So how is this related to what I want to share today? What it boils down to is I had more time to "think and be" in the month of September than I have had in a long time. The intense pressure I put on myself while getting ready for my gallery show gave me little time to eat, much less reflect and ponder.
Initially I was very uncomfortable with the time I had on my hands once the show was hung. Now what? All summer I had direction, purpose and a strict deadline - all of which was now gone.
My knee jerk reaction is to get busy with something else, but I felt overwhelmed by my options. Luckily, I didn't have to sit with that dilemma very long because my husband and I had plans to go to the coast to celebrate our 30th anniversary, and my daughter was coming home for a couple of weeks as well.
So, after the opening reception and open studios (all on the same weekend), I pretty much took the rest of the month off and it felt great.
My husband and I spent a few days in Jenner, CA which is where the Russian River meets the Pacific Ocean. In this small town, cell phone service is basically non-existent, and forget about wi-fi. This adds up to the perfect recipe for one of two things: a panic attack at the thought of being disconnected from the rest of the world or a chance to embrace the opportunity to connect with the person that bore the brunt of my animated outbursts of doubt and fear in the days leading up to the show.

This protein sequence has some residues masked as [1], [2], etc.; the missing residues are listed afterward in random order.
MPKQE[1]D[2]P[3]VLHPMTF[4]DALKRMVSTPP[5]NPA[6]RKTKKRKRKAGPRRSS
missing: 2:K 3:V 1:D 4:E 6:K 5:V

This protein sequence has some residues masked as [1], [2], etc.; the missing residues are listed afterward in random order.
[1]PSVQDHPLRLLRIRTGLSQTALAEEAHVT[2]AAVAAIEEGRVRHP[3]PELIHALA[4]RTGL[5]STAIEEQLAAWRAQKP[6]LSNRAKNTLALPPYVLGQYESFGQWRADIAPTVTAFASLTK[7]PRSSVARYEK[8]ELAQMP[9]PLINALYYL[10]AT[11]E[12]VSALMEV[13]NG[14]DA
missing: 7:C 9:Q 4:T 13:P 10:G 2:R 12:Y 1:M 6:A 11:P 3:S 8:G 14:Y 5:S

Guess what I chose? Besides kayaking in the fog with my husband (and loving every minute of that), I was reminded that I have an extremely awesome life, something I forget when my life gets too busy. The deep quiet I experienced that weekend was just what my soul (and my marriage) needed. Having the ability to photograph from the deck of our room on the Russian River was just icing on the cake.
|2011 Dianne Poinski (Russian River - morning)|
I am grateful to Steve Jobs for his vision, but during a time when I had no way to use any of his inventions, I found myself filling up with peace, gratitude and the understanding that life is meant to be enjoyed and lived to to the fullest. We all know this on some level, but it helps to be reminded. Unfortunately, it sometimes takes the loss of someone young, passionate and brave to help us remember........ and that is what happened yesterday.
|2011 Dianne Poinski (Russian River looking west - sunset)|
I would like to end with this passage from that Stanford commencement speech:
"......You've got to find what you love. And that is as true for your work as it is for your lovers. Your work is going to fill a large part of your life, and the only way to be truly satisfied is to do what you believe is great work. And the only way to do great work is to love what you do. If you haven't found it yet, keep looking. Don't settle. As with all matters of the heart, you'll know when you find it. And, like any great relationship, it just gets better and better as the years roll on. So keep looking until you find it. Don't settle......." Steve Jobs 1955 - 2011
If you have never seen or read the transcript of his talk, click here: Stanford It's a very powerful and touching speech.
I would also like to dedicate this post to Sylvie Wheatley, who passed away this summer at a young age as well. She was a student of mine, but I felt like we became friends. She would visit the studio with her husband Bob, and their joy and excitement for life filled the room. Again, a reminder that life is short. There is no time to worry about the little things. As the popular saying goes........"Live, Laugh, Love"........